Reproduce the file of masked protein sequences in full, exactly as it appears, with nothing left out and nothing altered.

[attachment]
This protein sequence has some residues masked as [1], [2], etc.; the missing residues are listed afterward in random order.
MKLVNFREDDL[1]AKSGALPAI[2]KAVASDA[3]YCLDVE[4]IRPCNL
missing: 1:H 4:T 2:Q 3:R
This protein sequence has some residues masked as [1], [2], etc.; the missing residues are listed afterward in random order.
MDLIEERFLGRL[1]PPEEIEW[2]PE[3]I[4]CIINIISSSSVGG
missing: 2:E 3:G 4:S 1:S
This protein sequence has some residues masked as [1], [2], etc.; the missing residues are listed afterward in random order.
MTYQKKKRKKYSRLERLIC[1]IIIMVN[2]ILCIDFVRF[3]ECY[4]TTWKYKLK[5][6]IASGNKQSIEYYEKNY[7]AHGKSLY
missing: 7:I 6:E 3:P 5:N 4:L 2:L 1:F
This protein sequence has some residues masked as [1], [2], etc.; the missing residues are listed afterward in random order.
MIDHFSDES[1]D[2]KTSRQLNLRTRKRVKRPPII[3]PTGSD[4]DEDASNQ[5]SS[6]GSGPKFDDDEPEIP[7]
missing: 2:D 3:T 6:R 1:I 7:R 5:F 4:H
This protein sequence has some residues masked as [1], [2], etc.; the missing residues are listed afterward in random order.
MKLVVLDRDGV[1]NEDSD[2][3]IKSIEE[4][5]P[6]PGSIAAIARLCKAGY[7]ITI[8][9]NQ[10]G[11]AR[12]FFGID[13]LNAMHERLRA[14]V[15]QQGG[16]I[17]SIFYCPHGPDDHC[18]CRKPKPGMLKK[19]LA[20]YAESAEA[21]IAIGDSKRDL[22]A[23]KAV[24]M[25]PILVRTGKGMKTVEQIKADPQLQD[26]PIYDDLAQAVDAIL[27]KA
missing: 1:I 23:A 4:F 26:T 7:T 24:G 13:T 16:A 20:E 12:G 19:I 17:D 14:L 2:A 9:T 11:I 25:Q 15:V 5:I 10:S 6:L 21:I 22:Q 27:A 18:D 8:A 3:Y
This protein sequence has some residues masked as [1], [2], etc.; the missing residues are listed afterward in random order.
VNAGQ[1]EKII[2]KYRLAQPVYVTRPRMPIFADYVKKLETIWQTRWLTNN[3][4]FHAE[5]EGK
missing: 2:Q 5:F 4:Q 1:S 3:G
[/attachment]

This protein sequence has some residues masked as [1], [2], etc.; the missing residues are listed afterward in random order.
MKLVNFREDDL[1]AKSGALPAI[2]KAVASDA[3]YCLDVE[4]IRPCNL
missing: 1:H 4:T 2:Q 3:R
This protein sequence has some residues masked as [1], [2], etc.; the missing residues are listed afterward in random order.
MDLIEERFLGRL[1]PPEEIEW[2]PE[3]I[4]CIINIISSSSVGG
missing: 2:E 3:G 4:S 1:S
This protein sequence has some residues masked as [1], [2], etc.; the missing residues are listed afterward in random order.
MTYQKKKRKKYSRLERLIC[1]IIIMVN[2]ILCIDFVRF[3]ECY[4]TTWKYKLK[5][6]IASGNKQSIEYYEKNY[7]AHGKSLY
missing: 7:I 6:E 3:P 5:N 4:L 2:L 1:F
This protein sequence has some residues masked as [1], [2], etc.; the missing residues are listed afterward in random order.
MIDHFSDES[1]D[2]KTSRQLNLRTRKRVKRPPII[3]PTGSD[4]DEDASNQ[5]SS[6]GSGPKFDDDEPEIP[7]
missing: 2:D 3:T 6:R 1:I 7:R 5:F 4:H
This protein sequence has some residues masked as [1], [2], etc.; the missing residues are listed afterward in random order.
MKLVVLDRDGV[1]NEDSD[2][3]IKSIEE[4][5]P[6]PGSIAAIARLCKAGY[7]ITI[8][9]NQ[10]G[11]AR[12]FFGID[13]LNAMHERLRA[14]V[15]QQGG[16]I[17]SIFYCPHGPDDHC[18]CRKPKPGMLKK[19]LA[20]YAESAEA[21]IAIGDSKRDL[22]A[23]KAV[24]M[25]PILVRTGKGMKTVEQIKADPQLQD[26]PIYDDLAQAVDAIL[27]KA
missing: 1:I 23:A 4:F 26:T 7:T 24:G 13:T 16:A 20:E 12:G 19:I 17:D 14:L 2:A 9:T 11:I 25:Q 15:V 5:I 10:S 6:L 21:I 22:Q 27:A 18:D 8:A 3:Y
This protein sequence has some residues masked as [1], [2], etc.; the missing residues are listed afterward in random order.
VNAGQ[1]EKII[2]KYRLAQPVYVTRPRMPIFADYVKKLETIWQTRWLTNN[3][4]FHAE[5]EGK
missing: 2:Q 5:F 4:Q 1:S 3:G